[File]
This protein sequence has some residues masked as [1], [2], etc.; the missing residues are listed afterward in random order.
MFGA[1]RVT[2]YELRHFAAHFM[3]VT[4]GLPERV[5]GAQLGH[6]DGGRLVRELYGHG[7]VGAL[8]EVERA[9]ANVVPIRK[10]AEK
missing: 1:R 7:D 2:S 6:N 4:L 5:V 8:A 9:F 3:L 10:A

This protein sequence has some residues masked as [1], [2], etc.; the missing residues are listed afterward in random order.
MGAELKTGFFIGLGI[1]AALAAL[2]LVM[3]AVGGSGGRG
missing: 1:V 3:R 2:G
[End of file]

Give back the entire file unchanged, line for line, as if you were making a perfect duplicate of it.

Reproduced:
This protein sequence has some residues masked as [1], [2], etc.; the missing residues are listed afterward in random order.
MFGA[1]RVT[2]YELRHFAAHFM[3]VT[4]GLPERV[5]GAQLGH[6]DGGRLVRELYGHG[7]VGAL[8]EVERA[9]ANVVPIRK[10]AEK
missing: 1:R 7:D 2:S 6:N 4:L 5:V 8:A 9:F 3:L 10:A

This protein sequence has some residues masked as [1], [2], etc.; the missing residues are listed afterward in random order.
MGAELKTGFFIGLGI[1]AALAAL[2]LVM[3]AVGGSGGRG
missing: 1:V 3:R 2:G